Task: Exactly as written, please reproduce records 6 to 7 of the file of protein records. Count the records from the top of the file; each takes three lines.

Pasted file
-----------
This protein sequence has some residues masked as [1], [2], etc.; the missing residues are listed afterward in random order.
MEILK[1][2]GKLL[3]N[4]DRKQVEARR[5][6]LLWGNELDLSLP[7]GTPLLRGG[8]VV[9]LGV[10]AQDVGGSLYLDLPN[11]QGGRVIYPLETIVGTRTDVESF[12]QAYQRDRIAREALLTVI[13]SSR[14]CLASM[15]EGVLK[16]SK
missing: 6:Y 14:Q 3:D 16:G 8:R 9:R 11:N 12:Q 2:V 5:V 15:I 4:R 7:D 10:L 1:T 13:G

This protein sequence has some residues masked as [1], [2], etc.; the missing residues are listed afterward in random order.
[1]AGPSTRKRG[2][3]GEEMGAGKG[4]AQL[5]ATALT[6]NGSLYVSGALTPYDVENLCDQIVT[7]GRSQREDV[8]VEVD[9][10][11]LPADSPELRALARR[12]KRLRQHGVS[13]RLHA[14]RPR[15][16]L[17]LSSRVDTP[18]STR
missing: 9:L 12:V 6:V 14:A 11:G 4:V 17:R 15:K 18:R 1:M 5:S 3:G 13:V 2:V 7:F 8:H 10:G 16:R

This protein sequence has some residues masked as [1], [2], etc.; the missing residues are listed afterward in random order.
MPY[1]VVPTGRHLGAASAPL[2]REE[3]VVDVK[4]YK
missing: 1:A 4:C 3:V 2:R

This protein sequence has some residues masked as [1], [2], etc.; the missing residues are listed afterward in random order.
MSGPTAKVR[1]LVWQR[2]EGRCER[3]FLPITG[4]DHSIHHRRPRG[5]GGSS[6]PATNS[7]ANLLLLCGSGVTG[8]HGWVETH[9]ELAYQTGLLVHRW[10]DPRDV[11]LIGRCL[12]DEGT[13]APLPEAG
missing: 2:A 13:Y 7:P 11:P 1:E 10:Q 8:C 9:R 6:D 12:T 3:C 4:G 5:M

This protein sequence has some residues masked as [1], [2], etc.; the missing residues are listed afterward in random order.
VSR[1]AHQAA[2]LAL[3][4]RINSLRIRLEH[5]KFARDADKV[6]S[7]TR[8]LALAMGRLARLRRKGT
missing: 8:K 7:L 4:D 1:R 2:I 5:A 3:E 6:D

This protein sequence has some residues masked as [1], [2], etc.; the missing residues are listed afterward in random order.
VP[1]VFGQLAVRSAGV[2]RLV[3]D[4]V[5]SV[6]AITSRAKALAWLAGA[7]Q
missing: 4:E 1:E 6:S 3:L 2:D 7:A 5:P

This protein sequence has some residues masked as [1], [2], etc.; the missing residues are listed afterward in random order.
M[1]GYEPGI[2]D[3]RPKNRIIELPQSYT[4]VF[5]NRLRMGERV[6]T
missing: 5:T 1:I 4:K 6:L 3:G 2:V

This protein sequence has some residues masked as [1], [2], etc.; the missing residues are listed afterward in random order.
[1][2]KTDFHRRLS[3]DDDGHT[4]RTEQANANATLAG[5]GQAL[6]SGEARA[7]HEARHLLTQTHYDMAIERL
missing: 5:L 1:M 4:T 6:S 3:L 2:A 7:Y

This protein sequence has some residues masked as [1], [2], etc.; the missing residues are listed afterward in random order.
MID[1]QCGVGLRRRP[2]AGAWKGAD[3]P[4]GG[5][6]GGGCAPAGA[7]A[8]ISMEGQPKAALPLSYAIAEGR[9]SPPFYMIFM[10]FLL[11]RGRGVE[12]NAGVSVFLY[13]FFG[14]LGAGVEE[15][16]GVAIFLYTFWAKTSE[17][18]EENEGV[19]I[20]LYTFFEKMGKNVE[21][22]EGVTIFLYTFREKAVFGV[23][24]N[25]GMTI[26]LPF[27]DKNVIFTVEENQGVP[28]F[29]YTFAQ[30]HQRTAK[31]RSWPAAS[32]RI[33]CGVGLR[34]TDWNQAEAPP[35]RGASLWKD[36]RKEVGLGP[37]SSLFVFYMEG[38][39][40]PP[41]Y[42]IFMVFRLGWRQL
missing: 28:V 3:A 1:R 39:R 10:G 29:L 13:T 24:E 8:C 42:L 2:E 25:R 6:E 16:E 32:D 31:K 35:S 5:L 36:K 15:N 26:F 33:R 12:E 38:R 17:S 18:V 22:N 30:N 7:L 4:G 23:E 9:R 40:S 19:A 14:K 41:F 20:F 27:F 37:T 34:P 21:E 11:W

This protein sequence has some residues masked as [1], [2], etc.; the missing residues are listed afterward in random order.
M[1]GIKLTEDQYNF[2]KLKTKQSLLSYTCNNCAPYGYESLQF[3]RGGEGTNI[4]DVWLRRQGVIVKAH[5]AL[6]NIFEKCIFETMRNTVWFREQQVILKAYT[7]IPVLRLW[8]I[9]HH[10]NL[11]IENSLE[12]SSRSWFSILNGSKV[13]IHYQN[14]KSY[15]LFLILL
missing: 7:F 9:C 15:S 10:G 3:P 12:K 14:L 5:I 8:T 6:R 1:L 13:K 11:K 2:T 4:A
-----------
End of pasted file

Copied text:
This protein sequence has some residues masked as [1], [2], etc.; the missing residues are listed afterward in random order.
VP[1]VFGQLAVRSAGV[2]RLV[3]D[4]V[5]SV[6]AITSRAKALAWLAGA[7]Q
missing: 4:E 1:E 6:S 3:L 2:D 7:A 5:P

This protein sequence has some residues masked as [1], [2], etc.; the missing residues are listed afterward in random order.
M[1]GYEPGI[2]D[3]RPKNRIIELPQSYT[4]VF[5]NRLRMGERV[6]T
missing: 5:T 1:I 4:K 6:L 3:G 2:V